government, the largest buyer of drugs, from bargaining over price—it
should not come as cause for wonder. It should not make jaws drop that a
tax bill cannot emerge from Congress unless big tax cuts are put in
place for the wealthy. Given the power of the top 1 percent, this is
the way you would expect the system to work.

(Congress is also exempt from insider trading laws.)

The
fourth factor exacerbates the first three. Specifically, when the
wealthy have enough money to drown out other voices who might otherwise
be heeded by legislators and regulators, they can:

  • Skew the tax code and other laws so that they can get even wealthier
  • Encourage
    a debt bubble (Bill Black has repeatedly explained that the fraudsters
    blow huge bubbles, knowing that the government will bail them out when
    the bust leads to defaults)
  • Create new Ponzi schemes for speculation

(Admittedly, there might not always be a direct connection, but all of the factors are at least intertwined.)

Reuters discussed Reich's first three factors last year:

Economists
are only beginning to study the parallels between the 1920s and the
most recent decade to try to understand why both periods ended in
financial disaster. Their early findings suggest inequality may not
directly cause crises, but it can be a contributing factor.

 

***

 

There
is little agreement among economists about what precisely links high
inequality to crises, which helps explain why so few officials saw the
financial upheaval coming.

 

Rapid expansion of credit is one common thread.

 

***

 

Raghuram
Rajan, a professor at the University of Chicago's Booth School of
Business and a former chief economist of the International Monetary
Fund, believes governments tend to promote easy credit when inequality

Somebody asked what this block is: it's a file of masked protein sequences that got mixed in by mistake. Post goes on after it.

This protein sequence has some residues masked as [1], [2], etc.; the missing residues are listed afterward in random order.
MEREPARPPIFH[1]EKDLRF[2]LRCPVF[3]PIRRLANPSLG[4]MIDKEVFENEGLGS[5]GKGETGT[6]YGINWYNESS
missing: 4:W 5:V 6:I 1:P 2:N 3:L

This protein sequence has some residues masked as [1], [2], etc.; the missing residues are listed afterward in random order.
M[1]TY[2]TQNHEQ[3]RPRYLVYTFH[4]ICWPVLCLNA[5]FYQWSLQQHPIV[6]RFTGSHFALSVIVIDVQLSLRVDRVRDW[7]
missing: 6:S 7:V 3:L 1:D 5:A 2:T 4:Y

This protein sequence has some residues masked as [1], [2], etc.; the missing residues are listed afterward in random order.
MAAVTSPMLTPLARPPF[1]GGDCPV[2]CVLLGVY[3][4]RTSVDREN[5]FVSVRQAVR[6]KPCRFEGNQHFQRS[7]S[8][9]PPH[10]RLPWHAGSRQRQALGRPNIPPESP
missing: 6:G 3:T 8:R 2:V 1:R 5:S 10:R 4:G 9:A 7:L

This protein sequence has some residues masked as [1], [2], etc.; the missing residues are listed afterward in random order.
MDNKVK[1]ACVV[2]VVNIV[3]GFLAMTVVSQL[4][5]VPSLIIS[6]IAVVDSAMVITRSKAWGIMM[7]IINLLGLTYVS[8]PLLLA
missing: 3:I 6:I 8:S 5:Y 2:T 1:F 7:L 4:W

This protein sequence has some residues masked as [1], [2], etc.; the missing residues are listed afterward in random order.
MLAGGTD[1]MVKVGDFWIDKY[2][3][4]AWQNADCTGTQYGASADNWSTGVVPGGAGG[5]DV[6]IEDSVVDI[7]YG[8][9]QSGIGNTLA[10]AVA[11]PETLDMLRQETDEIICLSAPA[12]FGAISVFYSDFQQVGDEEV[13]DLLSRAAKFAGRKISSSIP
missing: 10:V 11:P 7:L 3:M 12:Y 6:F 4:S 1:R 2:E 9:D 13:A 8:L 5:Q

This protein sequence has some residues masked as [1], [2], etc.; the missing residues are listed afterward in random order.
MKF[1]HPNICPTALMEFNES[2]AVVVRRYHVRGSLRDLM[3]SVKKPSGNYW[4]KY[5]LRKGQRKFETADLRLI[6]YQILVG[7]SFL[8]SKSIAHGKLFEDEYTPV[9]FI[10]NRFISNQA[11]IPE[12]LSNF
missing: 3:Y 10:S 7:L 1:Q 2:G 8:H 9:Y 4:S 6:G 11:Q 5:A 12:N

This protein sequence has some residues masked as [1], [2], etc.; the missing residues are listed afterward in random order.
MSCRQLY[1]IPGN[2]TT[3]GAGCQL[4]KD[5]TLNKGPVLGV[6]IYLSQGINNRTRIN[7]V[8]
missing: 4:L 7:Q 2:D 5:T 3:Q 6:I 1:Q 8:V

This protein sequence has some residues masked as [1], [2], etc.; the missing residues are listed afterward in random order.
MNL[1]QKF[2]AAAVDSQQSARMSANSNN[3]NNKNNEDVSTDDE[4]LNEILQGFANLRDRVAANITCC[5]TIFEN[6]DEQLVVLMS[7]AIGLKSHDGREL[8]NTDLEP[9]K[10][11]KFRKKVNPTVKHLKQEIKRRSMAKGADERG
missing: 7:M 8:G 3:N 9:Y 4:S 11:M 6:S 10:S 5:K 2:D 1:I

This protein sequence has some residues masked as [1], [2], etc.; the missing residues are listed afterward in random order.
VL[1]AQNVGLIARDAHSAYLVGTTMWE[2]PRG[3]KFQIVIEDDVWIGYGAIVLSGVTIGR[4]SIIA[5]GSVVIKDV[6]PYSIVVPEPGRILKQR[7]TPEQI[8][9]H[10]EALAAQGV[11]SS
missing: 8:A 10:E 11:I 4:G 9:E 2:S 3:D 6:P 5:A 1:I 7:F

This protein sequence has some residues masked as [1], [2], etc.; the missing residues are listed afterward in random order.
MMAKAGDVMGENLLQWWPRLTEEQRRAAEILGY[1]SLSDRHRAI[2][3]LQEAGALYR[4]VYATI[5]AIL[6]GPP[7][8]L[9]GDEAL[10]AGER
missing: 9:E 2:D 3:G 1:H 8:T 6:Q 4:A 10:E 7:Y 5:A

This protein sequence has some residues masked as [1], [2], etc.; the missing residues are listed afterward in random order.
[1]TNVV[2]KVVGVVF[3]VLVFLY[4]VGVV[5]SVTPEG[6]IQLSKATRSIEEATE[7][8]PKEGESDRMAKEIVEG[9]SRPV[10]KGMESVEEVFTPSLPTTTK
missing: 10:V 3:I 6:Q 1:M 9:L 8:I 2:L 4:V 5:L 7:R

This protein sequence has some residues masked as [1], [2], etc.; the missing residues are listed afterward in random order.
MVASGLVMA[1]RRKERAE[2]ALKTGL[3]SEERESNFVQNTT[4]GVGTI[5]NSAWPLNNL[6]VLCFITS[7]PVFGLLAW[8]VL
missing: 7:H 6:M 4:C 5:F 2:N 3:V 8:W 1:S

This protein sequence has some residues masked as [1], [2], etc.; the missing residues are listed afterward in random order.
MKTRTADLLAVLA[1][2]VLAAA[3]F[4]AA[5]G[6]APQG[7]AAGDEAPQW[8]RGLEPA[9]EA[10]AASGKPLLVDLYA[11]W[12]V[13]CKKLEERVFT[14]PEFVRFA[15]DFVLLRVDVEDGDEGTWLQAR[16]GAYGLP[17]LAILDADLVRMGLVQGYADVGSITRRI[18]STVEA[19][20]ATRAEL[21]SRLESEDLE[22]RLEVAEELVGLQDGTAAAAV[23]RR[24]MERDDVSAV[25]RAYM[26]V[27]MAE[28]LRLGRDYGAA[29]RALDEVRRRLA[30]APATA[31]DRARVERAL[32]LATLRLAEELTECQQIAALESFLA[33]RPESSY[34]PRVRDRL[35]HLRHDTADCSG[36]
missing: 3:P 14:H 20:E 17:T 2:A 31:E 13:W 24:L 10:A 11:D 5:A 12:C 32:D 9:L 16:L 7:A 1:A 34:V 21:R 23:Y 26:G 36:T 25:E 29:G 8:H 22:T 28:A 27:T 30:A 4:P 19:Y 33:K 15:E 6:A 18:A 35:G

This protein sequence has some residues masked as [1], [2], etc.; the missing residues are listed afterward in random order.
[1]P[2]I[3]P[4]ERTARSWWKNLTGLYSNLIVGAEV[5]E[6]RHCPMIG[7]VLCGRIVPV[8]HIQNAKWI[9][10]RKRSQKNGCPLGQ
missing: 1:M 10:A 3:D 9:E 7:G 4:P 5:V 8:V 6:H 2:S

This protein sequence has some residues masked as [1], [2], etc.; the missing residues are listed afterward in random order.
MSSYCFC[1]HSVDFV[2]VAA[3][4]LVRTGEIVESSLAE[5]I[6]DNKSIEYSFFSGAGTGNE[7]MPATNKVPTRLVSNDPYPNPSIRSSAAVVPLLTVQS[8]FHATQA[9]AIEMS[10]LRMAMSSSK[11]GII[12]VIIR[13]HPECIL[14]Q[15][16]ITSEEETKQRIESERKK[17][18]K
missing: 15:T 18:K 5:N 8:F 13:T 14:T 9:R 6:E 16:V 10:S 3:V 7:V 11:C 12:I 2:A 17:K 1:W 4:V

spikes to assuage middle-class anger about falling behind.

 

"One way to paper over the rising inequality was to lend so that people could spend," Rajan said.

 

In
the 1920s, it was expansion of farm credit, installment loans and
home mortgages. In the last decade, it was leveraged borrowing and
lending, by home buyers who put no money down or investment banks that
lent out $30 for each $1 held.

 

"Housing credit gave you an
instrument to assist those falling behind without them feeling they're
beneficiaries of some sort of subsidy," Rajan said. "Even if their
incomes are stagnant, they feel really good about becoming
homeowners."

Another theory is that concentration of wealth at
the top sends investors searching for riskier interest-bearing
savings. When so much cash is sloshing around, traditional safe
investments such as Treasury debt yield very little, and wealthy
investors may seek out fatter returns elsewhere.

Mark Thoma,
who teaches economics at the University of Oregon, wonders if the
flood of investment cash from the ultra-rich -- both in the United
States and abroad -- encouraged Wall Street to create seemingly safe
mortgage-backed securities that later proved disastrously risky.